Lockdown birdwatch should give valuable data to RSPB research

A robin feeding in a garden.

A robin feeding in a garden ready to be counted in the Big Garden Birdwatch. - Credit: DENISE BRADLEY

Thousands of families across East Anglia are expected to have taken part in 2021's Big Garden Birdwatch, which has become one of the most important wildlife surveys in the country.

This year's event is the 42nd and the RSPB, which organises it every year, thinks more people than ever could have taken part because people's interest in the natural world has increased during lockdowns.

Many have also combined wildlife watching with their daily exercise.

Watching birds and listening to birdsong have helped people during the pandemic, polling suggests, in the run-up to the RSPB’s Big Garden Birdwatch.

Sparrows on a bird feeder

Sparrows enjoying a bird feeder during the birdwatch. - Credit: DENISE BRADLEY

The wildlife charity is expecting high levels of participation in its annual survey of garden birds at the weekend and is encouraging people to take part to help “lift spirits” in the latest lockdown.

A survey for the RSPB by YouGov ahead of the birdwatch revealed that nearly two thirds of those polled (63%) felt watching birds and hearing their song added to their enjoyment of life, especially in the last 12 months.

More than half (51%) of the 2,071 adults quizzed said the coronavirus pandemic had made them more aware of the nature around them, while two fifths (41%) said they had spotted wildlife in their local area they had not noticed before.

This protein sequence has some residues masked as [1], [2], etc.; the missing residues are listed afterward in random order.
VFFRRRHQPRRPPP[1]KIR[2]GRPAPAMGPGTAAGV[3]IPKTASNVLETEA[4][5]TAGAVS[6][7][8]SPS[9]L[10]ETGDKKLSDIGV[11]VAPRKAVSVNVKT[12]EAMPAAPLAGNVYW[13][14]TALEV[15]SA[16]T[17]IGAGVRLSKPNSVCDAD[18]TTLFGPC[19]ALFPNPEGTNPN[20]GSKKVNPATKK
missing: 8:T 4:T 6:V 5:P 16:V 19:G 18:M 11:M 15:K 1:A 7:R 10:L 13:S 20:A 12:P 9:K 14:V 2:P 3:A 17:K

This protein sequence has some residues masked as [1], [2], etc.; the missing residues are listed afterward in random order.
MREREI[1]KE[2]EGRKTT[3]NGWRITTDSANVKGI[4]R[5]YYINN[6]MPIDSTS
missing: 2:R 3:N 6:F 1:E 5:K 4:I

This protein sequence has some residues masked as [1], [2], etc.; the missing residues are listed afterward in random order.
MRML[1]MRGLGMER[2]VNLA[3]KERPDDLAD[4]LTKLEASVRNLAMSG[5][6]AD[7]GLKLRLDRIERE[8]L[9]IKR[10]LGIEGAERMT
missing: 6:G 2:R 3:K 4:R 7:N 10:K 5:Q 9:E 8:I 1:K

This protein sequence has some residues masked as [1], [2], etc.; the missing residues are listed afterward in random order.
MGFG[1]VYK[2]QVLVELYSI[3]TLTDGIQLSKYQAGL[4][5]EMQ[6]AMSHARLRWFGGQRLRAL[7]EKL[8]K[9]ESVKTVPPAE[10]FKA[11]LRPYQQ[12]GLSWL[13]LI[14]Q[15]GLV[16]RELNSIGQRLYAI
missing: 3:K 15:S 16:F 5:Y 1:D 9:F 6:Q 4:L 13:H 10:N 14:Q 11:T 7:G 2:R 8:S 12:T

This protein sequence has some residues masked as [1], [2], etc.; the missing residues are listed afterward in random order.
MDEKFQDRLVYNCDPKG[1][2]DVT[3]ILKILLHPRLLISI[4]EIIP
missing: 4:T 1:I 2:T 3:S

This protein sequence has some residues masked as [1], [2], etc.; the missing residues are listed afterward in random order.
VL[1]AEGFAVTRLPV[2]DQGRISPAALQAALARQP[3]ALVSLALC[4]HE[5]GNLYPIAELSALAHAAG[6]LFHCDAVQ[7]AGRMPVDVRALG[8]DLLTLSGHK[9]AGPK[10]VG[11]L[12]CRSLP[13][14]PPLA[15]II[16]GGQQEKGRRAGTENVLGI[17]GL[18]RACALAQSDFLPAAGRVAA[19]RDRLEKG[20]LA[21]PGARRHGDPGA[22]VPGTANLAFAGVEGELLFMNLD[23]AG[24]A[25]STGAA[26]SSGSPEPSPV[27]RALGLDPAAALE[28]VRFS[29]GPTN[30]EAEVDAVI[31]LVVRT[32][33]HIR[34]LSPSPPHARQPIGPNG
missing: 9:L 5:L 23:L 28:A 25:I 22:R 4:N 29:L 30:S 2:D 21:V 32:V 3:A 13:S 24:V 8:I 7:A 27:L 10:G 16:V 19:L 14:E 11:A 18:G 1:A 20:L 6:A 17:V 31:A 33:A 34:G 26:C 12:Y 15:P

A female blackbird

A female blackbird feeding in a garden during the Big Garden Birdwatch. - Credit: DENISE BRADLEY

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Beccy Speight, the RSPB’s chief executive, said: “Lockdowns have brought few benefits, but the last year has either started or reignited a love of nature for many people.”

The Big Garden Birdwatch is an important tool for monitoring the fortunes of common garden birds, with house sparrows and starlings occupying the number one and two spots in 2020 - but with data over the past four decades showing declines in both species. Blue tits were third in 2020.

Sparrows feeding in a garden.

House sparrows returned to the top of the Birdwatch tree last year. - Credit: DENISE BRADLEY

Two more garden favourites, blackbirds and robins, have also seen significant declines since the survey began in 1979, the RSPB said.

The results of the birdwatch and a "top ten" of garden visitors are expected to be released by the RSPB later in the year - which should also reveal how many people took part in this year's survey.


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